Osborne’s raid on UK households

Matthew Pitt reports on the latest economic blunder from chancellor George Osborne.


Shortly before becoming the country’s chancellor, George Osborne declared in a speech themed: ‘A new economic model’ that private debt, both in the banking and household sector, was “the cause of this crisis” and pledged that under his watch it will become sustainable.

Enter last week’s independent Office for Budget Responsibility’s (OBR) disturbing and worrying economic forecasts that many other independent bodies still found overly optimistic.

However, move beyond the headline figures and you will find the OBR’s household debt forecast buried beneath a horde of economic and fiscal information – and it is in stark contradiction to the chancellor’s promise of private debt sustainability (to view table, click on the first link under ‘Supplementary Data’ and view tab 1.8).

In short, the OBR expects the household debt to rise from £1.56 trillion in 2010 to a staggering £2.13tr in 2015, marking a 36.3 per cent rise in the matter of five years.

In other words, instead of debt representing 160 per cent of household income last year, the debt-to-income ratio (typically used by economists to measure the extent of the debt burden) will eventually reach 175 per cent.

If we look at other examples in which countries cut back on public spending, the Canadian fiscal cuts in the 1990s for example show how household debt has an inverse relationship with government borrowing. Meaning that if a government cuts back on its spending, households typically have to borrow more to make up for the shortfall in income caused by the drop in benefits and a rise in taxes.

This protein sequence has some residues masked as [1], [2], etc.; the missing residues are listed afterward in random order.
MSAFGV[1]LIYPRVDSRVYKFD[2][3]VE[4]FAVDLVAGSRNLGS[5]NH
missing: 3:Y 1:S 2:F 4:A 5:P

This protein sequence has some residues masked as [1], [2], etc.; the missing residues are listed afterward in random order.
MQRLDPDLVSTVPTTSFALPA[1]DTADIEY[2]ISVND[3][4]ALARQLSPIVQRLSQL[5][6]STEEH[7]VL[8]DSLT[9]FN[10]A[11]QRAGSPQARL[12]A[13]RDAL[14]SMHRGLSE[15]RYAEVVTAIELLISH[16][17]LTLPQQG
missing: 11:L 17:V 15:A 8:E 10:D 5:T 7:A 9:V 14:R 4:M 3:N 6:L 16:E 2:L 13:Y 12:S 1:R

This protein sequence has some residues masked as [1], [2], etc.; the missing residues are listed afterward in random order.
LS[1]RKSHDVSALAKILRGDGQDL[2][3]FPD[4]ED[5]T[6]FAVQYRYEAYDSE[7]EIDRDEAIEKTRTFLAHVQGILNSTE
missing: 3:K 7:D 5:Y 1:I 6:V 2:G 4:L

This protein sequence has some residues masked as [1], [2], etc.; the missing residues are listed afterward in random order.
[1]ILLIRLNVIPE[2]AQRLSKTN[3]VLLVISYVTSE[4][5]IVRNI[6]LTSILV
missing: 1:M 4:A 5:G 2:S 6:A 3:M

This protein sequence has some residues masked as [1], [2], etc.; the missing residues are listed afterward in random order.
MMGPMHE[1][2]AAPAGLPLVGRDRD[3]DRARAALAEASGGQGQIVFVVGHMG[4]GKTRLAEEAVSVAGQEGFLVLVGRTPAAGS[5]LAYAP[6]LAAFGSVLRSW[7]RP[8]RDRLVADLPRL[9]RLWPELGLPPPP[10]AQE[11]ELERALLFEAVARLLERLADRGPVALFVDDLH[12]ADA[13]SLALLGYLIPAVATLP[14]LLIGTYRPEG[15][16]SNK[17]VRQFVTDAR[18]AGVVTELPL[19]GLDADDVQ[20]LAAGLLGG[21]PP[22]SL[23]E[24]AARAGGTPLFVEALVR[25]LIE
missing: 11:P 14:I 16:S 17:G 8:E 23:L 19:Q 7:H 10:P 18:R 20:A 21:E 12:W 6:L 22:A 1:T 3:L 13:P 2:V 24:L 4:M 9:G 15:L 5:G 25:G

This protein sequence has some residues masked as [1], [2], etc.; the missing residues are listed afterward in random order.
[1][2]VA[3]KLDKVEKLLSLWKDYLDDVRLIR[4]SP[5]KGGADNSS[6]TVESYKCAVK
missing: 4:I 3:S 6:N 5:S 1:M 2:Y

It is therefore to be expected that under Labour, household debt would have although risen, albeit by far less due to far less severe spending withdrawals. This is signified by the OBR predicting prior to the conservatives’ “too far, too fast” cuts that household debt would increase to £1.72tr in 2014. Fast forward to last week and the OBR now predicts that this figure has risen by £245bn to a total of £1.96tr.

Due to the Tory-led government’s overzealous cuts, UK households will now suffer an additional debt burden of almost a quarter of a trillion pounds.

Asked by Chuka Umunna in the Treasury Select Committee last week on whether he is transferring public debt to private debt, Osborne dodged the question by stating that it is “all our debt”. The out-of-touch chancellor is put in a more awkward position if one considers at what cost the rise in household debt comes: after considering the policies of the chancellor in both, last and this year, the OBR expected public sector net debt to fall only by £43bn in 2013/14 as a result.

Osborne’s tactic of moving the debt burden from the public sector to households is unsustainable and its extent utterly unfair. Households have no other choice than to borrow with such deep changes in benefits and taxes, but the government does and it therefore needs to consider that whilst it is expected to reduce public debt by £43bn, household debt is estimated to rise by £245bn – more than five times as much.

Sustainability of private debt, which was the cause of the economic and financial crisis, looks different – unless the Oxford dictionary has changed its definition since the last time I looked.

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